Saturday’s smiles

November 10, 2018

The Chief of Staff of the Air Force was interviewing potential recruits when he saw two young twins.

He looked at the young woman and asked: “What skills can you bring to the Air Force?”

The young woman looked at him and said: “I’m a pilot!”

The Chief of Staff got all excited, turned to his aide and said: “Get her in today, all the paper work done, everything, do it!”

The aide hustled the young woman off. The General looked at the second twin and asked: “What skills to you bring to the Air Force?”

The young man said: “I chop wood!”

Son,” the Chief of Staff replied: “We don’t need wood choppers in the Air Force, what else do you know how to do?”

“I chop wood!”

“Young man,” huffed the Chief of Staff, “You are not listening to me, we don’t need wood choppers, this is the 21st century!”

“Well,” the young man said, “You hired my sister!”

“Of course we did,” said the general, “She’s a pilot!”

The young man rolled his eyes and said, “So what! I have to chop it before she can pile it!”


Saturday’s smiles

October 27, 2018

Einstein was invited to speak at an important science conference.

On the way there, he said to his driver, “I’m sick of all these conferences. I always say the same things over and over!”

The driver agreed. “You’re right. As your driver, I attend all of them, and even though I don’t know anything about science, I could give the conference in your place.”

“That’s a great idea!”  Einstein, said. You look like me, let’s switch places then!”

They swapped  clothes and as soon as they arrived, the driver dressed as Einstein goes on stage and started giving the usual speech, while the real Einstein, dressed as the car driver, watched from the back of the room.

But in the crowd, there was one scientist who wanted to impress everyone and thought of a very difficult question to ask Einstein, hoping he wouldn’t be able to respond.

The woman stood up and asked her very difficult question.

The whole room went silent, holding their breath, waiting for the response.

The driver looked at the questioner, dead in the eye, and says : “Madam, your question is so easy to answer that I’m going to let my driver reply to it for me.”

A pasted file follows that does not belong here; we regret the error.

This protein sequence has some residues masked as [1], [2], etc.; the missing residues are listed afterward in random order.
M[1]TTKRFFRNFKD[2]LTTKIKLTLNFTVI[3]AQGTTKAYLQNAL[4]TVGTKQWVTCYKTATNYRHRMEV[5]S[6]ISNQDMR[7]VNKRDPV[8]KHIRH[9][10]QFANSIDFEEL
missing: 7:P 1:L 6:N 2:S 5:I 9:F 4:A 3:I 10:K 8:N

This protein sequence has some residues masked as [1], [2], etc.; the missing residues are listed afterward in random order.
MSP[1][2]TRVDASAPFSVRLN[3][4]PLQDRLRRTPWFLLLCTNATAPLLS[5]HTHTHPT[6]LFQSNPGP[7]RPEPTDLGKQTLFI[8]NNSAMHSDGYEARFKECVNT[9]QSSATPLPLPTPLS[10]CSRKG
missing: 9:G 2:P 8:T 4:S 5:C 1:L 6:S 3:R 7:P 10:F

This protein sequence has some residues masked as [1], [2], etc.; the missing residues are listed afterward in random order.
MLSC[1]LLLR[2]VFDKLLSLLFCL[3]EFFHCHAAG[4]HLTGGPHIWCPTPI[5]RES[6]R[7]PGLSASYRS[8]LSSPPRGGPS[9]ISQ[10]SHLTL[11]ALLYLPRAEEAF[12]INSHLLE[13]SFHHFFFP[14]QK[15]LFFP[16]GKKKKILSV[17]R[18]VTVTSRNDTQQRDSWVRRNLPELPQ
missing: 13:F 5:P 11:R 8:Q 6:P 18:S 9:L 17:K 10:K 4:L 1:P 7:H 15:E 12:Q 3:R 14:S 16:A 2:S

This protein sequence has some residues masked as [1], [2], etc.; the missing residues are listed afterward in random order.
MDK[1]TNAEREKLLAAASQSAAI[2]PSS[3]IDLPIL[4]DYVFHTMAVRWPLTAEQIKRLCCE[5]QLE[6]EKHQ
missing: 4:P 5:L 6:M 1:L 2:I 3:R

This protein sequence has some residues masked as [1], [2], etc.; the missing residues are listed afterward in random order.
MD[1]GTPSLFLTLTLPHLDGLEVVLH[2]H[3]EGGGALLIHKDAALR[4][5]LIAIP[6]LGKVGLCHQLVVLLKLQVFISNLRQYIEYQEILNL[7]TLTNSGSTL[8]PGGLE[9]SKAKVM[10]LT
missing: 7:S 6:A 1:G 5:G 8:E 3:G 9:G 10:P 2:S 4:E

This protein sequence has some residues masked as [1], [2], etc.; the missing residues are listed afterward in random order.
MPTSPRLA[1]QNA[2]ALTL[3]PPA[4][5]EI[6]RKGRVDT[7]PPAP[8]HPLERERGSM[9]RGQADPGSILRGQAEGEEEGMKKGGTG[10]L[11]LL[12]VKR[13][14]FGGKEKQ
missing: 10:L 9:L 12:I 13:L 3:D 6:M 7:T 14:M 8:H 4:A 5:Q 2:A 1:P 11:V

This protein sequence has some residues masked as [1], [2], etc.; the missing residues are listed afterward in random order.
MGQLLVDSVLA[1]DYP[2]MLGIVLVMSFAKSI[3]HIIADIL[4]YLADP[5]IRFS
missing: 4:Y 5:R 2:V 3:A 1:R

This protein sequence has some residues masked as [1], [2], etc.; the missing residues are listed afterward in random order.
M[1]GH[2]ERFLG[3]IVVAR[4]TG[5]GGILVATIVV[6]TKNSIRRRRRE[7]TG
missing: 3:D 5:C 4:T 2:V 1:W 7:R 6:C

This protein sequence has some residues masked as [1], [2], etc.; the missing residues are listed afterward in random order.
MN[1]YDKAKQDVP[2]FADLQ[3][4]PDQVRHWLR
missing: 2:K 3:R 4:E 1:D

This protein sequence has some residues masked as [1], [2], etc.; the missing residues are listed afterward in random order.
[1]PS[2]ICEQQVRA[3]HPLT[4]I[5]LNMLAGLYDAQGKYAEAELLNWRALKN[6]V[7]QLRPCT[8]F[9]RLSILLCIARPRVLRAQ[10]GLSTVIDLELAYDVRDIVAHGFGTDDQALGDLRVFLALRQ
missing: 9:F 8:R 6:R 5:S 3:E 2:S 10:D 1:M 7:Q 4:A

Rural round-up

October 27, 2018

Power prices heading north for the summer – Richard Rennie:

 Farmers looking to renew electricity contracts are being cautioned to expect a shock from new prices as the power industry faces tightening supply conditions amid strong demand from South Island irrigators for electricity.

Ruralco Energy general manager Tracey Gordon is dealing almost daily with co-operative farmer shareholders seeking advice as their electricity contracts come to an end and new ones are being set.

While electricity companies are renegotiating contracts with existing customers, those seeking new supply arrangements might find it more difficult to get on board. . .

Large-scale Canterbury irrigation project in new hands:

 An irrigation company has bought the resource consents for the large-scale Hurunui Water Project.

Shareholders on the Hurunui Water Project have voted unanimously to sell the council consents to Amuri Irrigation Company.

Amuri Irrigation chairperson David Croft said the company was aware of a strong desire for irrigation to be delivered to farmers south of the Hurunui River in north Canterbury. . . 

Agritourism witha  touch of southern hospitality – Tess Brunton:

Southland farmers have started looking for greener pasture – and tourist dollars – by welcoming visitors onto their working properties.

 It’s a niche market now, but there are hopes the region could become a mecca for agritourism.

Venture Southland has been running agritourism information workshops across the region this week, attracting more than one hundred people over four sessions.

Velvet prospects sound:

The velvet market during the 2018-19 season is expected to be reasonably stable, with consumption in Asia increasing in line with production growth in New Zealand.

Apart from a brief downward dip in prices two years ago, driven by uncertainty about regulatory changes in China, NZ velvet production and prices have increased for eight years. . .